EXPANSION & POTENTIAL
As a military air base, Wonsan Air Base was comparable in size to many other airfields in North Korea and was smaller than some of the major military air bases such as Pukchang and Sunchon. The renovation will make Wonsan Airport the second largest airport in North Korea, after Pyongyang Sunan International Airport. Previously, the airport was designated primarily as a military airfield, but redesign plans will transform it into a civilian international airport. Air Koryo was the only airline to operate out of Wonsan Airport previously and used it solely for domestic flights to and from Pyongyang, Chongjin and Haeju.
The renovation will make Wonsan Airport the second largest airport in North Korea
North Korea has been working to develop the Wonsan-Mount Kumgang Tourist Zone in eastern Kangwon Province around Wonsan. The nearby Masikryong Ski Resort, for example, opened in January 2015. Mount Kumgang, a famous Korean mountain located in the North which was previously open to tourism from the South, is also located in the area. North Korea has expressed interest in reopening the Mount Kumgang tourist area. In addition to being the major urban center of a developing tourist area, Wonsan is a major port city and transportation hub.
“(The) DPRK is probably renovating its airport terminals to bring in tourists from China after the termination of the Mount Kumgang Tours with ROK,” Choi Seong-won told NK News. “They had pursued a cruise project in 2012, where they would bring in tourists from Rajin to Mount Kumgang by renovating a cargo ship to a cruise ship. This was a massive failure with a lot of complaints from tourists,” explained Choi. He continued, “If the airport is built, then they do not have to worry about transporting the tourists; they would come into DPRK using Chinese airplanes. These airport terminals will be used to bring in tourists from abroad.”
“DPRK is probably renovating its airport terminals to bring in tourists from China after the termination of the Mt. Geumgang Tours with ROK”
The completion and opening of a new international airport in Wonsan could have significant impact for North Korea as well as for foreign visitors to the country.
If Wonsan Airport opens as a destination and departure point for international flights, tourists visiting the area from abroad would be able to fly directly to Wonsan, rather than flying into Pyongyang and then traveling overland to the tourist attractions in Kangwon Province. This would make tourism more convenient and potentially more attractive to the tourists and could result in more revenue for North Korea, especially if more tourist attractions are built in the area.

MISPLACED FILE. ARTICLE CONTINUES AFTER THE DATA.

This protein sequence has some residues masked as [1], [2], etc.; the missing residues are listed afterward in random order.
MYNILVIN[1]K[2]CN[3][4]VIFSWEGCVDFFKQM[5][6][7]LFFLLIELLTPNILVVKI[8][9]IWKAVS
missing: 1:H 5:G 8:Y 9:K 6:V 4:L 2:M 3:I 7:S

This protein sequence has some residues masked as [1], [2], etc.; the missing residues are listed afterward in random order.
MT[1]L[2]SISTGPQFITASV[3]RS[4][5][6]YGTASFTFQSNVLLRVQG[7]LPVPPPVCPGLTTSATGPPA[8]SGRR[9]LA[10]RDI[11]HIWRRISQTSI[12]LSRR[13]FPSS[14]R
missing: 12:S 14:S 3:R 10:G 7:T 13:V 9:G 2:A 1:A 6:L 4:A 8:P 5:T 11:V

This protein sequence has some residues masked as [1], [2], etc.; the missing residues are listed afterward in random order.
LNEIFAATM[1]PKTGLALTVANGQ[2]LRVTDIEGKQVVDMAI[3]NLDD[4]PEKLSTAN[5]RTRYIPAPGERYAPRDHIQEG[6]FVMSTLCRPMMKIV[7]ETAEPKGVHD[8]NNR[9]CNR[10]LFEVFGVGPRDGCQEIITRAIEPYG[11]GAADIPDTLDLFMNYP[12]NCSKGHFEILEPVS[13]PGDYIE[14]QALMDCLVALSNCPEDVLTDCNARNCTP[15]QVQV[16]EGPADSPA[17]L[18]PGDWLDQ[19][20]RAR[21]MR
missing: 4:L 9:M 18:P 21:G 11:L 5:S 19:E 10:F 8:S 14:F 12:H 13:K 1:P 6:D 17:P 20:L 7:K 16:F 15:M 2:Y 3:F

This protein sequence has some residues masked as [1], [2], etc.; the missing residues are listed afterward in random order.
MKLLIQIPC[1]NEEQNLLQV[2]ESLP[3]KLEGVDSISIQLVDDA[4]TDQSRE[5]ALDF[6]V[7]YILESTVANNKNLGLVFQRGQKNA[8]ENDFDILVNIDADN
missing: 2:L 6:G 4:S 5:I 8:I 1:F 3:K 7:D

According to Choi, the airport renovations could bring meaningful economic benefits for North Korea in general and the Wonsan region specifically.
“The Wonsan Airport renovations will bring in foreign currency and foreigners into the city of Wonsan,” said Choi. “Wonsan used to be a booming economic city, making a living through trade but after the 2011 sanctions on vessels, it was impossible to bring in foreign goods into the city, thus the collapse of the Wonsan city.”
“After this renovation, it would develop the economy of Wonsan. This would also bring positive changes to the civilians living in Wonsan as the city would need to go through renovations/modernization to accommodate the influx of tourists. It would also create more employment opportunities for the people in Wonsan as they would need to hire people to work in developing the city as well as hiring people in regards to the touristic activities”
‘Wonsan used to be a booming economic city, making a living through trade but after the 2011 sanctions on vessels, it was impossible to bring in foreign goods into the city, thus the collapse of the Wonsan city’
Simon Cockerell, general manager of Koryo Tours believes the airport could have significant impact, but it will depend on several factors and how North Korea actually implements them, such as whether or not it will truly be an international airport.